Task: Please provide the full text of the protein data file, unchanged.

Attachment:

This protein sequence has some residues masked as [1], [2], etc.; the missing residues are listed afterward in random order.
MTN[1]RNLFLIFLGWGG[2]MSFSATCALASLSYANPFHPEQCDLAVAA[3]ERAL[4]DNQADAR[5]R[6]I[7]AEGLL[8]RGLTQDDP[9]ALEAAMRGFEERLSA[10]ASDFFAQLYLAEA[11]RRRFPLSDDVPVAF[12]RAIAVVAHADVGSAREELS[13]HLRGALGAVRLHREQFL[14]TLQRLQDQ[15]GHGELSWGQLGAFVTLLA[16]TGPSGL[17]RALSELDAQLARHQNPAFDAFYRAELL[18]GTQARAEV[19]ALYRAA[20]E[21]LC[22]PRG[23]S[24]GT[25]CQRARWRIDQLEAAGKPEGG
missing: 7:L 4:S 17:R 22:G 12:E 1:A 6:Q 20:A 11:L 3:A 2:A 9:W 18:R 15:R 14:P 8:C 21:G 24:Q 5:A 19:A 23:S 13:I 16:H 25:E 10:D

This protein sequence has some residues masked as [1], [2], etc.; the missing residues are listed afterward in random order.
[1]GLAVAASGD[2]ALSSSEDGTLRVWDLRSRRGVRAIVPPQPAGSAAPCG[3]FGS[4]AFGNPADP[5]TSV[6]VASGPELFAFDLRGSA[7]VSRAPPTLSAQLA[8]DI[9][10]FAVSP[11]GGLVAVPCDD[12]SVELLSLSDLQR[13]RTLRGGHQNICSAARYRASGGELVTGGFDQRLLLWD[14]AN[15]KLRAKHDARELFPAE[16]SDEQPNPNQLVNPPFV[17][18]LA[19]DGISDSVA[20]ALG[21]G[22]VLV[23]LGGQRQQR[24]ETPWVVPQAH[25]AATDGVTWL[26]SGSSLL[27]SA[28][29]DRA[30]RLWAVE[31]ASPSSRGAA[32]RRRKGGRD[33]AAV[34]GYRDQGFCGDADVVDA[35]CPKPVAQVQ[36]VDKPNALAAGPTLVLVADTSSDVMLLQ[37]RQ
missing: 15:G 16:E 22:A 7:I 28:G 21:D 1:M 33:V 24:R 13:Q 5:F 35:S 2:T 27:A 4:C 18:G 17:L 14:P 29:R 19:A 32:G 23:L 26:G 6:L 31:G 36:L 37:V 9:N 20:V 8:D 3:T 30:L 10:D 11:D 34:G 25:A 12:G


This protein sequence has some residues masked as [1], [2], etc.; the missing residues are listed afterward in random order.
MTN[1]RNLFLIFLGWGG[2]MSFSATCALASLSYANPFHPEQCDLAVAA[3]ERAL[4]DNQADAR[5]R[6]I[7]AEGLL[8]RGLTQDDP[9]ALEAAMRGFEERLSA[10]ASDFFAQLYLAEA[11]RRRFPLSDDVPVAF[12]RAIAVVAHADVGSAREELS[13]HLRGALGAVRLHREQFL[14]TLQRLQDQ[15]GHGELSWGQLGAFVTLLA[16]TGPSGL[17]RALSELDAQLARHQNPAFDAFYRAELL[18]GTQARAEV[19]ALYRAA[20]E[21]LC[22]PRG[23]S[24]GT[25]CQRARWRIDQLEAAGKPEGG
missing: 7:L 4:S 17:R 22:G 12:E 1:A 6:Q 20:A 11:L 3:A 2:A 9:W 18:R 15:R 14:P 8:C 21:G 24:Q 5:A 19:A 23:S 13:I 16:H 25:E 10:D

This protein sequence has some residues masked as [1], [2], etc.; the missing residues are listed afterward in random order.
[1]GLAVAASGD[2]ALSSSEDGTLRVWDLRSRRGVRAIVPPQPAGSAAPCG[3]FGS[4]AFGNPADP[5]TSV[6]VASGPELFAFDLRGSA[7]VSRAPPTLSAQLA[8]DI[9][10]FAVSP[11]GGLVAVPCDD[12]SVELLSLSDLQR[13]RTLRGGHQNICSAARYRASGGELVTGGFDQRLLLWD[14]AN[15]KLRAKHDARELFPAE[16]SDEQPNPNQLVNPPFV[17][18]LA[19]DGISDSVA[20]ALG[21]G[22]VLV[23]LGGQRQQR[24]ETPWVVPQAH[25]AATDGVTWL[26]SGSSLL[27]SA[28][29]DRA[30]RLWAVE[31]ASPSSRGAA[32]RRRKGGRD[33]AAV[34]GYRDQGFCGDADVVDA[35]CPKPVAQVQ[36]VDKPNALAAGPTLVLVADTSSDVMLLQ[37]RQ
missing: 15:G 16:E 22:A 7:I 28:G 21:D 1:M 33:V 24:R 13:Q 5:F 35:S 2:T 27:A 4:C 18:G 17:L 14:P 29:R 19:A 32:G 23:L 26:G 6:L 31:G 36:L 37:V 9:N 20:V 8:D 3:T 30:L 10:D 11:D 34:G 25:A 12:G